Edited By Leah A. Lievrouw
The chapters in this collection, chosen from among the top papers presented in London, suggest that the challenges themselves are constantly being reinvented, broken down and reorganized. The communication discipline undergoes continuous change rather than following an orderly, stepwise path toward the neat, complete accumulation of knowledge. The chapters challenge familiar approaches, notions or assumptions in communication research and scholarship and reflect on the field’s multifaceted and increasingly open character in an era of shifting social relations, formations and technologies.
Chapter Eleven: Possibilities for Queering Surveillance Infrastructure: The Case of the Quantified Self
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Possibilities FOR Queering Surveillance Infrastructure
The Case of the Quantified Self
DAVID J. PHILLIPS,1 BRIAN J. HARDING, AND DANIELLE LEIGHTON
Much critical research focuses on the use of surveillance technique as a means of normalizing, managing, and policing populations (Gandy, 1993; Haggerty & Ericson, 2006; Norris & Armstrong, 1999). Others attempt to understand how surveillance can be engaged in the constitution of non-normative identities and perverse social configurations (McGrath, 2004; Koskela, 2009). This research joins that latter group. It brings together surveillance theory, queer theory, and infrastructure studies in an attempt to understand how systems and practices of surveillance can be made accessible to individuals and groups to interrogate normalizing practices, and to further their own explorations and constructions of self in relation to others. It tries to imagine what a queer infrastructure of surveillance might look like.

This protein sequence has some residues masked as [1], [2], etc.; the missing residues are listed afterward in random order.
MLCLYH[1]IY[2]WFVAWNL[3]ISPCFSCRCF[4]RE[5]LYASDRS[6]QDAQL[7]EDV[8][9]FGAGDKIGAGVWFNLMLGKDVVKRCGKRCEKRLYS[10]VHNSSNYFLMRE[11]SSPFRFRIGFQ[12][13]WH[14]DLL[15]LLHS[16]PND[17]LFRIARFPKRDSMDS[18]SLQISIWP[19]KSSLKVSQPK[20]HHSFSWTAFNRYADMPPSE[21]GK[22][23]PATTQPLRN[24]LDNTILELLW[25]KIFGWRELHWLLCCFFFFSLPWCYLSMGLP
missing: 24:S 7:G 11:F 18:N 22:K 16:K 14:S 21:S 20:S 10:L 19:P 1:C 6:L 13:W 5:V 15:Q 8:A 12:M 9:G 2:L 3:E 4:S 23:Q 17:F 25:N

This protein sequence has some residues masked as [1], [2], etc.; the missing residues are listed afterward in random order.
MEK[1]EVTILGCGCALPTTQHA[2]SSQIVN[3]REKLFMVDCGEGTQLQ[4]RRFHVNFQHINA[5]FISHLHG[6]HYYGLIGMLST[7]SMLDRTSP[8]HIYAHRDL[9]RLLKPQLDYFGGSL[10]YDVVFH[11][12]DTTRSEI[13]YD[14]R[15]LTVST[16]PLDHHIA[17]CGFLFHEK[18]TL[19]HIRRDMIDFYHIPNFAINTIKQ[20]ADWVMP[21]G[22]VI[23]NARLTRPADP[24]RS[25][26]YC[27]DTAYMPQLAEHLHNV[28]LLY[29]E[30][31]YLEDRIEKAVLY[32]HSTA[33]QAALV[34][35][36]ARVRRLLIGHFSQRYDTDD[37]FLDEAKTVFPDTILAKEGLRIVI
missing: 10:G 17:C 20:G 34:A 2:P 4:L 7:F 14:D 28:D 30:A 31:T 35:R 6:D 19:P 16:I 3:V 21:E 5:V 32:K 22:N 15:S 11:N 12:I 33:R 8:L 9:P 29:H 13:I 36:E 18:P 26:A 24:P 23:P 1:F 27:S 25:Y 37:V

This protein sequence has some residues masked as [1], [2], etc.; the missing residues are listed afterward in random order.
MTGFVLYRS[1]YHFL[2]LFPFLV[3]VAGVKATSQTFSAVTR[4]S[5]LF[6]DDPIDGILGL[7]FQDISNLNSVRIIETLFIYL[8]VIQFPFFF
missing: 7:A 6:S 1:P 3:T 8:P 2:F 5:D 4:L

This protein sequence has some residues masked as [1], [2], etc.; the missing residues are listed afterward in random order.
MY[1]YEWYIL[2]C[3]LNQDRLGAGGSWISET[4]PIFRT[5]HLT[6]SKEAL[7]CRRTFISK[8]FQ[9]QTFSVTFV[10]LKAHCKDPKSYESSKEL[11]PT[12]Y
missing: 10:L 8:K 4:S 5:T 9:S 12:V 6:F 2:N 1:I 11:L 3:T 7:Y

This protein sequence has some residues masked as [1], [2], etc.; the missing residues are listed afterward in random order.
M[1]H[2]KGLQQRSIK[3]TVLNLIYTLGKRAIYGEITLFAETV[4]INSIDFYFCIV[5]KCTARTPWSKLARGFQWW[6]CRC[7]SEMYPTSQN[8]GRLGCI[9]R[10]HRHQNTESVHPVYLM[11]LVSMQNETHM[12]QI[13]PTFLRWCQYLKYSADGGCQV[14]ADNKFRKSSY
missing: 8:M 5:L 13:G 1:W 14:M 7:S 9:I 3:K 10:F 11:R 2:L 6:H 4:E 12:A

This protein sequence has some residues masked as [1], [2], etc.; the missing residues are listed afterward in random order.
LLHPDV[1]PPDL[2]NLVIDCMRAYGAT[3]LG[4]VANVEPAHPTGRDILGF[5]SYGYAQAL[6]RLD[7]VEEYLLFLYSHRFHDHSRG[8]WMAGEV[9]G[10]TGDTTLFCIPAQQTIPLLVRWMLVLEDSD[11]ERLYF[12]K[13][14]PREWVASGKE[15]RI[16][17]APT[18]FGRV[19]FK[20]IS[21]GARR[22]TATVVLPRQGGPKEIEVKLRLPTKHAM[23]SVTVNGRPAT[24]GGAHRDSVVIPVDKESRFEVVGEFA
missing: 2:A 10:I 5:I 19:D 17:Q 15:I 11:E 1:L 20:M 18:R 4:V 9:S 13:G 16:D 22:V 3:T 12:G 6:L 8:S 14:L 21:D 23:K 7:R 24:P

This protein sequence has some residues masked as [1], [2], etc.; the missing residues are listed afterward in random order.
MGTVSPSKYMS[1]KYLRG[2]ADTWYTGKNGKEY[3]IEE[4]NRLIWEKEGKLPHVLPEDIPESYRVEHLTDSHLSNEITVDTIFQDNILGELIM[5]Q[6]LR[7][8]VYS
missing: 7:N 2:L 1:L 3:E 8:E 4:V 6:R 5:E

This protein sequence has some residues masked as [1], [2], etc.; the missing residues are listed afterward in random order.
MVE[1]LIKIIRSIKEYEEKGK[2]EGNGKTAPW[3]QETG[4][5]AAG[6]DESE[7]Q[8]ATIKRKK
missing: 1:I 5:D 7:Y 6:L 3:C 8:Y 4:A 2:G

Surveillance here is understood in a specific sense as a four-stage process of knowledge production. In the first stage, members of a population are individualized and made uniquely identifiable. In the second stage, the actions or attributes of these uniquely identified individuals are monitored and recorded. In the third stage, the recorded data are conglomerated across the population and subjected to analysis to discover categories, patterns, and norms. In the final stage, this new population-level knowledge is applied back to the population, to individuals within it, and to the surveillance process itself (Foucault, 1977;...
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